When John was alive, we didn't ever listen to much music around the house. We had—still have—a nice setup involving an Apple AirPort Express that allows us to stream our iTunes library over our Bose Wave radio, but we usually only did that if we had friends over or needed to indulge an earworm. In general, the two of us preferred the sound of silence when we were puttering around the house.
Nonetheless, at some point, mostly because of the fact that our condo is tiny and we had nowhere to store all of our CDs in our living space, we undertook the massive project of transferring all of our music into iTunes. This took a while and, because John and I are both anal types who felt compelled to copy EVERY TRACK on EVERY CD we owned—even things we didn't like and would never listen to—it took up a ton of space on our hard drive.
To solve that problem, we got a LaCie external hard drive and transferred our entire iTunes library there. We set our iTunes preferences so that all new imports would be stored in the library on the external hard drive. All systems were go.
The system worked great the entire time John was alive. When John died, I basically stopped listening to music at all. It wasn't a conscious decision, exactly, it's just that I don't like background noise (even in the car and on the rare occasions that I get out for a run, I only listen to NPR) and it's not like I had time to sit around and enjoy some quiet time with some tunes. I got a small CD player/radio for the playroom and played the kids' music in there; I didn't open iTunes on our computer for months, probably over a year.
A few weeks ago, I was doing some work on the computer in the evening after the kids went to bed and I decided, for whatever reason, to put on some music. I opened up iTunes, selected a song, and (you can see where this is going, I'm sure) was told that my selection could not be played because the file could not be found. I rebooted my computer and restarted the external drive. Nada. My desktop cannot find my external hard drive. My dad happened to be visiting at the time and he tried hooking the drive up to his laptop: nothing. I tried hooking the hard drive up to my laptop: no nothing there, either.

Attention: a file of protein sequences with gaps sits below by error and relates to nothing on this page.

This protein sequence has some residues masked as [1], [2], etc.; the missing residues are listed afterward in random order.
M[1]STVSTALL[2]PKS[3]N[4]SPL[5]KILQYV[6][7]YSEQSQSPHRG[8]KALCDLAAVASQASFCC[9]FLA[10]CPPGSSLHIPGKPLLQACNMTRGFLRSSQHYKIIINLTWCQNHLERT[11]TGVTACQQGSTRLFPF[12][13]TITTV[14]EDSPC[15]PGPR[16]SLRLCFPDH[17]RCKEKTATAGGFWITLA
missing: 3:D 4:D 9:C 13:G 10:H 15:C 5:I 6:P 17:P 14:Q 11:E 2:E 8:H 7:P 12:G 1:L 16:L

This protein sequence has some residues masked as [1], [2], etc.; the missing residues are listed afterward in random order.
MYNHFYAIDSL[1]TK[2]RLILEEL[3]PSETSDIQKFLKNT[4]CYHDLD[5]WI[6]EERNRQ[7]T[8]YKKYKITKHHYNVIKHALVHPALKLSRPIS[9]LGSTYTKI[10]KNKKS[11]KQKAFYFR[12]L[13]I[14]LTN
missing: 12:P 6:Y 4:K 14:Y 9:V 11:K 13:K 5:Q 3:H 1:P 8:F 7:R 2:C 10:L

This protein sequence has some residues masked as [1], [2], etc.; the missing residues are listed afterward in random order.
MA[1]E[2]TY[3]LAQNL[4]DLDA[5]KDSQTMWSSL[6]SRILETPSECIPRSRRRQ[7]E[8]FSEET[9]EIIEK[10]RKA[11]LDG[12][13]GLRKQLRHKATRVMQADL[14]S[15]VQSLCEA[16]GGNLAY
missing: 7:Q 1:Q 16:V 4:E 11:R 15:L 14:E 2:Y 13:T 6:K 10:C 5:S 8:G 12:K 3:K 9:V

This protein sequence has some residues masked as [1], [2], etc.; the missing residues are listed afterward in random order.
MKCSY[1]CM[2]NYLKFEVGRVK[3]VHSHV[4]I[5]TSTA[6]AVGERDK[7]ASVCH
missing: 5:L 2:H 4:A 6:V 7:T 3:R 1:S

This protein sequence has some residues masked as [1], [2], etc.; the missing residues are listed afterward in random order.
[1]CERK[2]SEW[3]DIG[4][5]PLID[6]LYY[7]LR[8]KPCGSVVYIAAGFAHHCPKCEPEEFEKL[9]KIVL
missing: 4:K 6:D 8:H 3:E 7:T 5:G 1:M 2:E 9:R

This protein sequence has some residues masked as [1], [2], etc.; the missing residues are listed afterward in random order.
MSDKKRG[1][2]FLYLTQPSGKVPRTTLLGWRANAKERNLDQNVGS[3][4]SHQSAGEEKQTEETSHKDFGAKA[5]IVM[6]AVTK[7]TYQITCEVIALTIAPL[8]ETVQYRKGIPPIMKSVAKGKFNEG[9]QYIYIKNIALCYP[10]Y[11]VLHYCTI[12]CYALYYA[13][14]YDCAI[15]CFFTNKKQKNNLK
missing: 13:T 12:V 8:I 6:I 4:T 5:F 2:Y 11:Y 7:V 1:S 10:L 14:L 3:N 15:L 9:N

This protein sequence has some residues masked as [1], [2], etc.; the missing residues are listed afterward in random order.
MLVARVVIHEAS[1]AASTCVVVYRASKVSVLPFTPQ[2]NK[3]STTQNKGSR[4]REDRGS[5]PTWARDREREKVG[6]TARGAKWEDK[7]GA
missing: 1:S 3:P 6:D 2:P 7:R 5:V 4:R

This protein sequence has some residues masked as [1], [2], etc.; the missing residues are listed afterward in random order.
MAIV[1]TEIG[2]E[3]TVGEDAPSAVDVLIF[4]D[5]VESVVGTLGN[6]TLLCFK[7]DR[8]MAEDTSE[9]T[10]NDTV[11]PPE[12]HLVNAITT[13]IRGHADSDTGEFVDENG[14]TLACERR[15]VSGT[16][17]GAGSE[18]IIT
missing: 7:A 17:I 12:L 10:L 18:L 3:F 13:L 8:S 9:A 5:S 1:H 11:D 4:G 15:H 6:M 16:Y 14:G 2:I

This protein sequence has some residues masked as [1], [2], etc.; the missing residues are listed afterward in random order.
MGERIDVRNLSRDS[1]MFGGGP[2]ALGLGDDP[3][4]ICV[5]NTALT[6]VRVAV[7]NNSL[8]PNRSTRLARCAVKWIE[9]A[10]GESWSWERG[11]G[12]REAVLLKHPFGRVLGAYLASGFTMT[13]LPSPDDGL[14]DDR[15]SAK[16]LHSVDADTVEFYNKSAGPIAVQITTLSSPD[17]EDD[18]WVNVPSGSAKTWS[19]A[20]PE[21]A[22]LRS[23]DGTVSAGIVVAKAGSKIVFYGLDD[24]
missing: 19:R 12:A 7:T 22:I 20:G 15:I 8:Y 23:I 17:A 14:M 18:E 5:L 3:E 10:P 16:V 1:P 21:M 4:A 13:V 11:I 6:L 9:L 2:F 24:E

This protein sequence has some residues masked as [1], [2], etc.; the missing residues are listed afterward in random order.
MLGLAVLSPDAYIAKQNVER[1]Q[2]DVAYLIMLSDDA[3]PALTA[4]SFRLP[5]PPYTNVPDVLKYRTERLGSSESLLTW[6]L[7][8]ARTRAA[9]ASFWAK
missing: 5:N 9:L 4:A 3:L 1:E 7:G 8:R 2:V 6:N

Well, crap. That's annoying. Before I lug boxes of CDs up from the basement, it seems to make sense to try to recover the data on the drive. I have no idea where to go to do this, or how much it might cost. Readers? Suggestions? Ideas? Local ideas welcome (greater Boston), but it seems like maybe there's someplace I could mail it? Honestly, it might be easier for me to send the thing somewhere than to find time to take it someplace local. How crazy is that? But true.
In the meantime, I decided to toss my old-school, original 20GB iPod into my purse on Monday to take to work. We had more than 20GB of music in iTunes, so I don't have my whole library on the iPod, but I have almost 4,000 songs worth of music, and it's been fun and, not surprisingly, somewhat emotional to put it on shuffle and take things as they come. I just heard "Freedom" by Robbie Williams, and now I'm listening to Billy Joel's "For the Longest Time." Tori Amos was on earlier, and I've also listened to some Simon & Garfunkel, Joni Mitchell, Dave Matthews, and Outkast. When John and I merged our CD collections, we only had a few selections that overlapped, amazingly enough. So when music comes on, I identify it as mine or John's. Robbie Williams? Mine, from a mix CD. Billy Joel? John's (I contributed the older BJ albums to our collection). Tori Amos? John. Simon & Garfunkel and Joni Mitchell were mine, as was Dave Matthews. Outkast was John. It's not that we didn't like each other's music, we just happened not to have collected the same things over the years.
Yikes! Something from the Braveheart soundtrack just came on! TOTALLY JOHN. I really hated that movie. We didn't always agree.
There is something satisfying and indulgent about getting lost in a song, putting on headphones and creating your own little world that blocks everything else out. I hope I can get my iTunes library back.